Way back when I started this little ole blog…I posted about our Kitchen Renovation. And months later there hasn’t been a single thing I would change about the work that we did…I still love my painted cabinets, the mosaic marble is my BFF and my HUGE sink is well…the bomb. But I did however feel like there was one thing missing and that thing was a touch of grandeur and sophistication. I’ve always loved the idea of adding soffits and crown molding to the cabinets but the need to move some unfortunately places recess lights really killed that plan. There is one light that desperately needs to be relocated if I ever want my soffits. So I added this light to the long list of electrical work that I want done (not need…want) and decided that some crown would be just the right fix to achieve the sophistication I was looking for.
This project is NOT as scary as it sounds. I know you might be thinking CROWN MOLDING..WHAT THE HECK!!! You probably think I have the mathematical acumen of Isaac Newton, but alas…I am not some sort of genius. I am just really smart and bought my self a cheat tool…yeah they make fool proof Jig’s for this kinda stuff. (not that I’m a fool…but you know what I mean). There are a tons of Crown Molding Jigs out there that can help simplify the process which is fairly complicated with the angled cuts and compound cuts, plus the angle of the crown molding, plus is the corner an inside angle or an outside angle, left or right side…ugh I’m sweating just thinking about it!
Seriously..the Jig pays for itself.
So to start..I want to share with you the ugly unique molding that came with the cabinets…so country 80’s chic!
I sawed off the trim…and left the 1×1 strip of wood that was it’s mounting piece. I planned to add the molding in the future and leaving this piece on prevented the need for me to add it later.
(side note: Most cabinets need this 1×1 wood added when installing crown. This is where you nail in the molding)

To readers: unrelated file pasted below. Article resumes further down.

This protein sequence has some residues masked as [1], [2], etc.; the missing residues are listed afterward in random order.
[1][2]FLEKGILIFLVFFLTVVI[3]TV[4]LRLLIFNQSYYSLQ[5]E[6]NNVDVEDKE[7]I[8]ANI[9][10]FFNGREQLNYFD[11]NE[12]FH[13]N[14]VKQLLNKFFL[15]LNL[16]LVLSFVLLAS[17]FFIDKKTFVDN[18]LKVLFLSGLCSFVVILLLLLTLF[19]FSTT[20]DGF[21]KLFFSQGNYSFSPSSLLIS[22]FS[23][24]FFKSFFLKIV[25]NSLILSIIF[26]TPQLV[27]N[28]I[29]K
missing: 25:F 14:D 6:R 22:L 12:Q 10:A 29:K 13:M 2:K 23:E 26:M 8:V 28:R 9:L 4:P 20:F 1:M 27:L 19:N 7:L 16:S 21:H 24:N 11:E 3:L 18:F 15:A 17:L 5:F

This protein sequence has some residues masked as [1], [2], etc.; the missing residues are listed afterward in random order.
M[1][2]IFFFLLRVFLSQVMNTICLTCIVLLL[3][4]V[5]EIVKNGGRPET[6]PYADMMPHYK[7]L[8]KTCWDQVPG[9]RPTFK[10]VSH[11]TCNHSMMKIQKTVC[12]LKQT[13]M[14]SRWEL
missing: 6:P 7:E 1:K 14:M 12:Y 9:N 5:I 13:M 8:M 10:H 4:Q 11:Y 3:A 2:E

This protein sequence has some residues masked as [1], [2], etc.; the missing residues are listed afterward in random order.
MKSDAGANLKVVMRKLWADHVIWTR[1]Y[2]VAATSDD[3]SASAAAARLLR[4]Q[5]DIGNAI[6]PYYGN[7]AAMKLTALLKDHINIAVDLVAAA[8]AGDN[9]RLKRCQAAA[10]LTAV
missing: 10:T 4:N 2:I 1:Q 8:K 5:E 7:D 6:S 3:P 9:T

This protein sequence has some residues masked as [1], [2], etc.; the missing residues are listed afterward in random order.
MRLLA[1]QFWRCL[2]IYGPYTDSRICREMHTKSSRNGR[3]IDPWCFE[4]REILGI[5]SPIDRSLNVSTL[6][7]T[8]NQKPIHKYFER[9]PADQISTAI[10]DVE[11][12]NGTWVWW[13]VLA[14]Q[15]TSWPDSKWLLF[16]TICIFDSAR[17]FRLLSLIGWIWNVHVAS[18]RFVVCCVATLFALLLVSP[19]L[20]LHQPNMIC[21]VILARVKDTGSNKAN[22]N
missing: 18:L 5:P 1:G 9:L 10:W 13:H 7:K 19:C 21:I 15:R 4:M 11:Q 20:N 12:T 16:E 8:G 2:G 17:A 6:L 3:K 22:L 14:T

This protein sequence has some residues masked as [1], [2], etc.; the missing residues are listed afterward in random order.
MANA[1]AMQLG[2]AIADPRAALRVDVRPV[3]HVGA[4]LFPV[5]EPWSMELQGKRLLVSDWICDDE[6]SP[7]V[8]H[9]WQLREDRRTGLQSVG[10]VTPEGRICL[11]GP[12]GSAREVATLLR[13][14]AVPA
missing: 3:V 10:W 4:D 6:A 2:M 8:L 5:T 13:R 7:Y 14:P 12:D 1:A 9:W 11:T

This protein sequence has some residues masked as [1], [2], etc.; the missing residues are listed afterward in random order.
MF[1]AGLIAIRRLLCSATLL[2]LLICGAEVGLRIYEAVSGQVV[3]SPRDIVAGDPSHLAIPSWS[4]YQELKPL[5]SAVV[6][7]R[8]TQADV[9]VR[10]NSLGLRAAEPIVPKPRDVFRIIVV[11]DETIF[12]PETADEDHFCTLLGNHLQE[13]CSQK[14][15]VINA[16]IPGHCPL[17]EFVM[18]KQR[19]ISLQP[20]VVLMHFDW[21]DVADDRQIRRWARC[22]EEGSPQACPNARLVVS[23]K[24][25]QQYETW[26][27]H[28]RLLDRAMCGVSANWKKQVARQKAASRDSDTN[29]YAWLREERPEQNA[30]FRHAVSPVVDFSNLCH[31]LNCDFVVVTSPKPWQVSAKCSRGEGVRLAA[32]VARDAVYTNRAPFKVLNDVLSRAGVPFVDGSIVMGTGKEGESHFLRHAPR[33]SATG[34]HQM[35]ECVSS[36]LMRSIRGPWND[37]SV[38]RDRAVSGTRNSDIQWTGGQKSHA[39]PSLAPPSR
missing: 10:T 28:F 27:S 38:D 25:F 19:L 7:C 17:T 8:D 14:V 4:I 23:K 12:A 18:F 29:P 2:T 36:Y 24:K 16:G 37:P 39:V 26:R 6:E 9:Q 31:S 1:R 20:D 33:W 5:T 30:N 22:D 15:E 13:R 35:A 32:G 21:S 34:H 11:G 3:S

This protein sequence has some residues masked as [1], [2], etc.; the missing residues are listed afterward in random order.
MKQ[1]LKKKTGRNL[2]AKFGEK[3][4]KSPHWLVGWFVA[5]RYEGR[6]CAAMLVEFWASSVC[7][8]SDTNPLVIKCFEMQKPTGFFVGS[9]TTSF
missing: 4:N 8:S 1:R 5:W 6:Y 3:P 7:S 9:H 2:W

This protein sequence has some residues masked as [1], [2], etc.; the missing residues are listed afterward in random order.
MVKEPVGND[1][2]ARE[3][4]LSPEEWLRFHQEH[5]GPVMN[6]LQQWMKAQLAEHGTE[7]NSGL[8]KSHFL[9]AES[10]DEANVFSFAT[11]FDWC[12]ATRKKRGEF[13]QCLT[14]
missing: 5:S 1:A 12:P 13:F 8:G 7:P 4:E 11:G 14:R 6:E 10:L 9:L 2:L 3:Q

And here we have the before and afters.
The molding just looks so much more sophisticated and custom. It adds drama and dimension too.
DIY Crown Molding Supplies and Price Breakdown
– 3 1/4″ Crown Molding (Home Depot has a poor selection in my area…so I went to a molding store) about $1.50/LFT – $50
– 1×1 Wood same length cuts as your crown molding (this stuff is cheap)
– Loctite Power Grab Construction adhesive – already owned
– Finishing Nails (I used 1 1/2″ for my 18 gauge nail gun
– Tape (already owned)
– Printable Wood Caulking Glue (already owned)
– Light Weight Spackle (already owned)
Total Project Cost – $50
– Pneumatic Nail Gun
– Kreg Crown Pro – if your geometrically challenged like me
– Mitre Saw
– Nail set
Adding Crown Molding How To (with a Kreg Jig):
Step 1) Draw a map of your cabinets and note:
– Desired Length of Molding
– Note Inside or Outside corner (outside is when the walls go away from you / inside is when they go towards you)
– Angle of Corners (most will be 90ish the Jig has an corner measuring tool)
Here is what my map looked like. Dividing the corners and labeling “Outside Left” or “Outside Right” helped me soo much when it came to the saw!
As you can see I have my cutting list above. Each number is a separate piece of wood and the sequence is the cuts needed if you were facing the cabinets/molding…does that make any sense!?
Step 2) Get to Cutting!
The Kreg does an amazing job of telling you exactly where to place the wood (you actually cut it upside down), where to place the jig (left or right of the saw) and which direction to adjust the saw (angled out or angled in).
Special Tip: the most decorative part of the crown is the bottom of the crown
Super special Tip: always cut slightly longer then your desired length and trim as needed
Step 3) Add Mounting Wood:
Some cabinets will need 1×1 wood nailed down into the top of the cabinets so you have a place to nail the molding into. I did not add this because there was a piece left over from the old molding.
Special Tip: Make sure to point the nail gun toward the wall or you just might get a nail right through your cabinet facing!
Step 4) Glue, Nail, Tape:
Once all my pieces were cut and I checked that they were all the right size.
I added adhesive and…
made sure they were level…
then nailed. You can see that the molding is not perfect just because it’s nailed in place.
So hold firmly together and tape them once they are nailed. Then as the glue dries it will help them bond in the desired place. I also added construction adhesive the backsides of the corners to ensure they stayed in place.
Step 5) Finishing Touches
Give the glue some time to dry, like a few days. Then set your nail holes, fill with lightweight Spackle and Caulk all the seams. Once everything is dry PAINT!
This project was easy enough to complete during nap time!
Crown Molding Project Time Breakdown:
30 minutes – Shopping
30 minutes – Measuring/drafting desired cuts
1 hour 30 minutes – Cutting
1 hour 30 minutes – Installing (this could be drastically reduced with more than 2 hands!)
1 hour – Finishing Touches
Total Time Spent under 5 hours
So hope you all like the new update as much as I do! The cabinets even look newer to me…gotta love DIY when you can makes 20 year old cabinets look fresh and new!